After missing the first 50 games of the major-league season, Michael Morse is making up for lost time.
The Washington Nationals outfielder earned the game-changing moment of the week for his four-RBI performance in an 11-9 come-from-behind win Sunday over the Milwaukee Brewers.
In the "boxing match" game, the Nationals scored four runs in the eighth inning to tie it 7-7. The Brewers answered back in the bottom of the inning with two runs of their own on back-to-back home runs. Beleaguered Brewers closer John Axford came in to pitch the ninth. With one out and a runner on first, Morse came to the plate and did this:
His eighth home run of the season tied the game 9-9 and sent it to extra innings. Axford, who saved 46 games for the Brewers last season, blew his seventh save of the season.
But Morse wasn’t finished. In the 11th inning, Bryce Harper drew a leadoff walk and Ryan Zimmerman singled. One out later, Morse doubled down the left-field line to give the Nats an 11-9 lead they would not surrender.
"It seemed like it was a boxing match," Morse said. "It kept going back and forth, back and forth. We just hung in there and came through on top.
"It's crazy because you never know what this game has in store until the last out. We fought and kept fighting and they kept fighting, too. It was a great game."
Morse has 32 RBIs in 51 games since returning from the DL (he was out with a lat injury), and his average went over the .300 mark Sunday to .303. The first-place Nationals expected big things from the slugger after he took a star turn in 2011 and hit 31 home runs and drove in 95 runs.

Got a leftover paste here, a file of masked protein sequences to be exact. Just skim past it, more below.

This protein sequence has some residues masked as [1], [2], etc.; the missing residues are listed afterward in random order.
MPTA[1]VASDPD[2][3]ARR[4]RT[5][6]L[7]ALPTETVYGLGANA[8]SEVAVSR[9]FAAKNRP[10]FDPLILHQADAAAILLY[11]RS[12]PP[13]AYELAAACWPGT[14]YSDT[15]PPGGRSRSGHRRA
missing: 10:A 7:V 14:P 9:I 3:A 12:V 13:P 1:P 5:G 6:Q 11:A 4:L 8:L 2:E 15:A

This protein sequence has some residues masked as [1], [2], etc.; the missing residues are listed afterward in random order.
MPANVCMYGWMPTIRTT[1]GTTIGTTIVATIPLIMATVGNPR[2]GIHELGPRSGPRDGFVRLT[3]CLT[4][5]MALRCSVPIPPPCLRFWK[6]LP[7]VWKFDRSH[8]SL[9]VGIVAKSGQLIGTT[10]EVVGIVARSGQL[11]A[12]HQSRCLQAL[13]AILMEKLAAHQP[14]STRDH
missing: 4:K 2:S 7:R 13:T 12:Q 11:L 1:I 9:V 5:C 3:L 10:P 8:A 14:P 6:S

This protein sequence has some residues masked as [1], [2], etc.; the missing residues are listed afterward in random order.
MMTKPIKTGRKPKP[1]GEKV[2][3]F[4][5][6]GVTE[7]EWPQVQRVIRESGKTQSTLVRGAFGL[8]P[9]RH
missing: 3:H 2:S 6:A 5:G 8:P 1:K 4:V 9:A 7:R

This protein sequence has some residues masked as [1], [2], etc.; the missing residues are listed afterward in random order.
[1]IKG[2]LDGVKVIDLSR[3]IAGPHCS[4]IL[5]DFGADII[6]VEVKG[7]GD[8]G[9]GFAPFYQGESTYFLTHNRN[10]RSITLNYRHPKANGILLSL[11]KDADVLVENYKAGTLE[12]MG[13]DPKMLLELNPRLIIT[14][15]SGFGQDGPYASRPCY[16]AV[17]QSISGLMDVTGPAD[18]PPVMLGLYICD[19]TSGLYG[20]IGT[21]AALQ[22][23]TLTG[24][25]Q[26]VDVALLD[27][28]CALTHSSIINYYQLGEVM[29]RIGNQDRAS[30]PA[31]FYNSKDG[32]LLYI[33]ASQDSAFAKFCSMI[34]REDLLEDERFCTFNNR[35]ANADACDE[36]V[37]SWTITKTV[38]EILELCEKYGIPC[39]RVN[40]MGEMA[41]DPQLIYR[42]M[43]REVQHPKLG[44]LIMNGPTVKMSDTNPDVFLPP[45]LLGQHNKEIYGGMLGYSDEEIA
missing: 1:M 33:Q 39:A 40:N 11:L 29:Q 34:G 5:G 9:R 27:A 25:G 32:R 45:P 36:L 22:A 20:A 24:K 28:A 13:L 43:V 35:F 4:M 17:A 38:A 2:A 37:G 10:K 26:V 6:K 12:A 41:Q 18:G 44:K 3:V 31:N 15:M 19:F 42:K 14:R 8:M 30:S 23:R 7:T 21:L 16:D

The Nationals improved to a league-best 61-40 on the season and have a four-game lead over the Atlanta Braves in the National League East. The Brewers, meanwhile, lost for the ninth time in 10 games and their bullpen has taken much of the blame.
"It's just the way it's going with the bullpen," Milwaukee manager Ron Roenicke said. On Monday, the Brewers fired bullpen coach Stan Kyles.
Despite one embarrassing blunder, Carlos Gomez had a week to remember. The Brewers center fielder batted .346 last week with 10 RBIs, 10 runs, four home runs – and one pretend home run.
On Wednesday, Gomez thought he led off the game against the Philadelphia Phillies with a home run. Gomez ran the bases even after the ball had been called foul. A red-faced Gomez struck out on the next pitch.
But maybe he used it as a motivation. After that at-bat Gomez connected on six more hits over the next five game, including two actual home runs and six RBIs.